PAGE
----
President Donald Trump signed an executive order on Saturday that will provide some temporary relief from tariffs for some American businesses—but the order will not apply to tariffs imposed by Trump himself on imported steel, aluminum, or goods from China.
Even the businesses that could benefit from the change will have to find time to fill out additional paperwork before they get any relief. In a statement released Sunday, U.S. Customs and Border Protection (CBP) explained that "this payment flexibility will be available only for importers with significant financial hardship." As with so much of the Trump administration's trade policy, it appears this relief will be contingent on federal bureaucrats picking winners and losers.
Even though its scope seems limited, the new tariff policy is roughly akin to the Trump administration's earlier move to defer the federal income tax deadline from April 15 to July 15: People and businesses will still have to pay, but the delay will keep additional liquidity in the market. It would be better to lift those tariffs permanently, of course, but even a 90-day delay in payments will provide some flexibility to businesses currently facing a coronavirus-induced cash crunch.
"Any tariff relief is good news, but the benefits of this short-term deferral of duties are limited," says Bryan Riley, director of the free trade initiative at the fiscally conservative National Taxpayers Union Foundation. "At least the executive order seems to acknowledge the reality that tariffs are paid by Americans, not by China or anyone else."
Coming from the Trump White House, which has insisted for years that tariffs aren't paid by Americans but that they somehow function as a tax on foreign producers, this is a confusing stance. On one hand, lifting some tariffs as a form of economic stimulus—even if only on a temporary basis—is a welcome sign, and an acknowledgment that it is indeed Americans who pay the cost of those import duties.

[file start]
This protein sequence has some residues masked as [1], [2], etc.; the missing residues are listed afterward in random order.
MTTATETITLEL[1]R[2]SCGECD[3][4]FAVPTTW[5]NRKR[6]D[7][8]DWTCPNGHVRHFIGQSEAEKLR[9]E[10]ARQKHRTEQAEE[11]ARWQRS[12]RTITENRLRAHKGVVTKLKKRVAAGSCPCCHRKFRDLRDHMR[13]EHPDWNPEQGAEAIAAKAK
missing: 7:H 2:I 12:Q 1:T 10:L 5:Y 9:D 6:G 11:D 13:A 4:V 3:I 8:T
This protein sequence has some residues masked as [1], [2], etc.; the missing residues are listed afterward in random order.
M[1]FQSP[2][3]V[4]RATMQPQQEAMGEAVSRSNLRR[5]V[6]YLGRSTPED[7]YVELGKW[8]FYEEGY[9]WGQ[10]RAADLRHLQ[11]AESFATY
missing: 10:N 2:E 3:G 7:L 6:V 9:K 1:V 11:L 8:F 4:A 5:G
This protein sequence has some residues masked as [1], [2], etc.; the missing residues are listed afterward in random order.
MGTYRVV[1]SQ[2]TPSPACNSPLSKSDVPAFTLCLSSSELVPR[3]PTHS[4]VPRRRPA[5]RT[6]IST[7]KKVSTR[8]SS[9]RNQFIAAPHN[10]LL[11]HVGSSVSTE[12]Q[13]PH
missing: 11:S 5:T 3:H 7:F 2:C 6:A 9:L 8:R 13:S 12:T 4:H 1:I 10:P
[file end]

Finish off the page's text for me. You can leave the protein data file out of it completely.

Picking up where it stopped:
On the other hand, if lifting some tariffs is good for American business, why not lift all of them? Trump doesn't seriously believe that the tariffs he's imposed on steel, aluminum, and Chinese imports are magically not paid by Americans too, right? But that's exactly what his latest galaxy brain trade maneuver seems to suggest.
Or, as The Wall Street Journal drolly explains: "The administration's defense of tariffs has complicated efforts to delay payments, according to people familiar with the debate. Mr. Trump has often said Chinese or other exporters pay the tariffs. In fact, U.S. importers pay them and frequently pass the extra cost on to American retailers, wholesalers, and consumers."
Indeed, the federal government may have lifted tariffs weeks ago in response to the COVID-19 pandemic if not for Trump's commitment to the fantasy world where Americans don't pay his tariffs. In mid-March, more than 100 businesses and trade associations sent a letter to the White House asking the president to immediately lift tariffs as a form of economic stimulus. Days later, a bipartisan group of lawmakers and Treasury Secretary Steve Mnuchin sent a letter to Trump urging the president to approve a 90-day deferral in tariff payments.
By March 28, CBP was reportedly preparing to do exactly that. But when he was asked about those plans at a press conference, Trump called the report "fake news" and then took steps to block the tariff relief, as The New York Times reported earlier this month.
Practically, Trump's partial deferral of tariff payments will apply to about half of all tariffs charged to American importers. Prior to the Trump administration's ramping up of American tariffs in a series of steps since March 2018, the federal government collected about $36 billion in annual tariffs. By 2019, that total had doubled to $72 billion, largely thanks to the tariffs on steel, aluminum, and Chinese-made goods that won't be exempted under the new executive order.
Keeping those tariffs in place, says Dan Ikenson, director of trade policy studies for the Cato Institute, a libertarian think tank, "presumably inoculates Trump from having to concede that his duties on China are actually paid by US importers."
"The burden on importers, according to this formulation—and, well, if logic's not your strong suit or your just willfully ignorant—is caused by the [tariffs that predated the Trump administration], but not the China or steel tariffs," Ikenson tells Reason.
That Trump has finally agreed to offer some tariff relief for American companies is a sign that there might be some limits to the White House's ability to ignore economic reality. But doing so will force his supporters to warp themselves into ever-more-ridiculous shapes to defend the president's tariff policy, which now seems to be that some tariffs are paid for by Americans but others are not.